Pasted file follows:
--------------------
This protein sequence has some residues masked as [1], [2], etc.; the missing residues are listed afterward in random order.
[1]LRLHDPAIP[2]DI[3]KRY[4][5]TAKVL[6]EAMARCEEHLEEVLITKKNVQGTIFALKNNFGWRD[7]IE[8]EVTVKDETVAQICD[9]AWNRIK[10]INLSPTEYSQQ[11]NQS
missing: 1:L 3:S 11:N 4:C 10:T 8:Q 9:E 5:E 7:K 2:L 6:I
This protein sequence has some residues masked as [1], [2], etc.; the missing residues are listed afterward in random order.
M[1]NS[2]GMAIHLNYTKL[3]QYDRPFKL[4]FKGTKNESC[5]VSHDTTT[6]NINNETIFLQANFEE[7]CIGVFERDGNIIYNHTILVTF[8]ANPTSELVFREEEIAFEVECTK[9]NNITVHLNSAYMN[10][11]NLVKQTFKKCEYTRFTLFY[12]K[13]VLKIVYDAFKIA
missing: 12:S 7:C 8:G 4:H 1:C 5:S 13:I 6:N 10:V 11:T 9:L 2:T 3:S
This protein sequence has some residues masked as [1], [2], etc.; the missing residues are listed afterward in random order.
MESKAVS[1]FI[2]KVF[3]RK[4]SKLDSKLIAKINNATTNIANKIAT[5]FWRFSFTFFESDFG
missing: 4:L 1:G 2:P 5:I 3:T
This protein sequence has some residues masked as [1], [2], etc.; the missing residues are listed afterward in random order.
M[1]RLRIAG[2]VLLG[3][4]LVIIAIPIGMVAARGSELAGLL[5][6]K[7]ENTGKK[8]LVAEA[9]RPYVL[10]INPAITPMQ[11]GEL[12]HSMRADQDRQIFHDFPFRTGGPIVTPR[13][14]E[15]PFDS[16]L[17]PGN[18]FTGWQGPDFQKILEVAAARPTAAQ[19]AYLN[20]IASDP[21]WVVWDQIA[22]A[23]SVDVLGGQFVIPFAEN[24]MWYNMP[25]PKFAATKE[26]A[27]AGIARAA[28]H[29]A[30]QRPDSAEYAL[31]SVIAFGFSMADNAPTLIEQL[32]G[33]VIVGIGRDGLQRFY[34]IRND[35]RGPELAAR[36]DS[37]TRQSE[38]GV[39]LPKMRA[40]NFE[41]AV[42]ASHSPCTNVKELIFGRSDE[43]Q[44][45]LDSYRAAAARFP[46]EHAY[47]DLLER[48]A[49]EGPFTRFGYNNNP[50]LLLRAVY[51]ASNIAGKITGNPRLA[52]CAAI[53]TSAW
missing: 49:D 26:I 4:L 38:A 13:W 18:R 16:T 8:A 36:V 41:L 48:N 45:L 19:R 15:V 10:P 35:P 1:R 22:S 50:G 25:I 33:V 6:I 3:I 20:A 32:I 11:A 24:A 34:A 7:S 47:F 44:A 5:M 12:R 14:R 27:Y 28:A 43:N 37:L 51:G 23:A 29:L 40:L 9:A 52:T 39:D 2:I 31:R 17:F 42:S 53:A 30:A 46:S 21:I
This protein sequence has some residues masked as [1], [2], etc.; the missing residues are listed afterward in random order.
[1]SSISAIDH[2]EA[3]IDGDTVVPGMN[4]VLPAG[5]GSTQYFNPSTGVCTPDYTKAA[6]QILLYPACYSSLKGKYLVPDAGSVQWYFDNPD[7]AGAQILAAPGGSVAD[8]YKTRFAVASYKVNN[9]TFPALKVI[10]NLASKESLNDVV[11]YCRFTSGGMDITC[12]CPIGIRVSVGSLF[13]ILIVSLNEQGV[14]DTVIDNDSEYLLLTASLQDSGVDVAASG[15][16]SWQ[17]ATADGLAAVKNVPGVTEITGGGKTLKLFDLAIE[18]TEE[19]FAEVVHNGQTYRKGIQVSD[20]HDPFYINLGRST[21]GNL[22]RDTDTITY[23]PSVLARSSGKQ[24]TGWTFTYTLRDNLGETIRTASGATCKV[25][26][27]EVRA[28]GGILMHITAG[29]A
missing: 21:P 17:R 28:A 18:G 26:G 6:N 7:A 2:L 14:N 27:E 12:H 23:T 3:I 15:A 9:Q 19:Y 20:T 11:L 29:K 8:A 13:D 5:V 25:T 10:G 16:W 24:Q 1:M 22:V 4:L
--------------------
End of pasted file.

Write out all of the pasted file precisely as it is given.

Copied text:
This protein sequence has some residues masked as [1], [2], etc.; the missing residues are listed afterward in random order.
[1]LRLHDPAIP[2]DI[3]KRY[4][5]TAKVL[6]EAMARCEEHLEEVLITKKNVQGTIFALKNNFGWRD[7]IE[8]EVTVKDETVAQICD[9]AWNRIK[10]INLSPTEYSQQ[11]NQS
missing: 1:L 3:S 11:N 4:C 10:T 8:Q 9:E 5:E 7:K 2:L 6:I
This protein sequence has some residues masked as [1], [2], etc.; the missing residues are listed afterward in random order.
M[1]NS[2]GMAIHLNYTKL[3]QYDRPFKL[4]FKGTKNESC[5]VSHDTTT[6]NINNETIFLQANFEE[7]CIGVFERDGNIIYNHTILVTF[8]ANPTSELVFREEEIAFEVECTK[9]NNITVHLNSAYMN[10][11]NLVKQTFKKCEYTRFTLFY[12]K[13]VLKIVYDAFKIA
missing: 12:S 7:C 8:G 4:H 1:C 5:S 13:I 6:N 10:V 11:T 9:L 2:T 3:S
This protein sequence has some residues masked as [1], [2], etc.; the missing residues are listed afterward in random order.
MESKAVS[1]FI[2]KVF[3]RK[4]SKLDSKLIAKINNATTNIANKIAT[5]FWRFSFTFFESDFG
missing: 4:L 1:G 2:P 5:I 3:T
This protein sequence has some residues masked as [1], [2], etc.; the missing residues are listed afterward in random order.
M[1]RLRIAG[2]VLLG[3][4]LVIIAIPIGMVAARGSELAGLL[5][6]K[7]ENTGKK[8]LVAEA[9]RPYVL[10]INPAITPMQ[11]GEL[12]HSMRADQDRQIFHDFPFRTGGPIVTPR[13][14]E[15]PFDS[16]L[17]PGN[18]FTGWQGPDFQKILEVAAARPTAAQ[19]AYLN[20]IASDP[21]WVVWDQIA[22]A[23]SVDVLGGQFVIPFAEN[24]MWYNMP[25]PKFAATKE[26]A[27]AGIARAA[28]H[29]A[30]QRPDSAEYAL[31]SVIAFGFSMADNAPTLIEQL[32]G[33]VIVGIGRDGLQRFY[34]IRND[35]RGPELAAR[36]DS[37]TRQSE[38]GV[39]LPKMRA[40]NFE[41]AV[42]ASHSPCTNVKELIFGRSDE[43]Q[44][45]LDSYRAAAARFP[46]EHAY[47]DLLER[48]A[49]EGPFTRFGYNNNP[50]LLLRAVY[51]ASNIAGKITGNPRLA[52]CAAI[53]TSAW
missing: 49:D 26:I 4:L 38:A 13:W 18:R 16:T 8:A 36:V 41:L 48:N 45:L 19:R 15:V 10:P 35:P 1:R 22:S 50:G 25:I 33:V 6:I 3:I 20:A 32:I 11:A 24:A 34:A 7:S 47:F 44:A 5:M 12:R 14:R 27:Y 28:A 43:N 37:L 51:G 23:A 29:L 40:L 9:A 52:T 39:D 2:I 31:R 17:F 42:S 53:A 30:A 46:S 21:I
This protein sequence has some residues masked as [1], [2], etc.; the missing residues are listed afterward in random order.
[1]SSISAIDH[2]EA[3]IDGDTVVPGMN[4]VLPAG[5]GSTQYFNPSTGVCTPDYTKAA[6]QILLYPACYSSLKGKYLVPDAGSVQWYFDNPD[7]AGAQILAAPGGSVAD[8]YKTRFAVASYKVNN[9]TFPALKVI[10]NLASKESLNDVV[11]YCRFTSGGMDITC[12]CPIGIRVSVGSLF[13]ILIVSLNEQGV[14]DTVIDNDSEYLLLTASLQDSGVDVAASG[15][16]SWQ[17]ATADGLAAVKNVPGVTEITGGGKTLKLFDLAIE[18]TEE[19]FAEVVHNGQTYRKGIQVSD[20]HDPFYINLGRST[21]GNL[22]RDTDTITY[23]PSVLARSSGKQ[24]TGWTFTYTLRDNLGETIRTASGATCKV[25][26][27]EVRA[28]GGILMHITAG[29]A
missing: 21:P 17:R 28:A 18:G 26:G 6:N 7:A 2:L 14:N 27:E 12:H 23:T 3:I 15:A 9:Q 19:Y 20:T 11:L 29:K 8:A 13:D 5:V 25:T 10:G 16:W 24:Q 1:M 22:V 4:L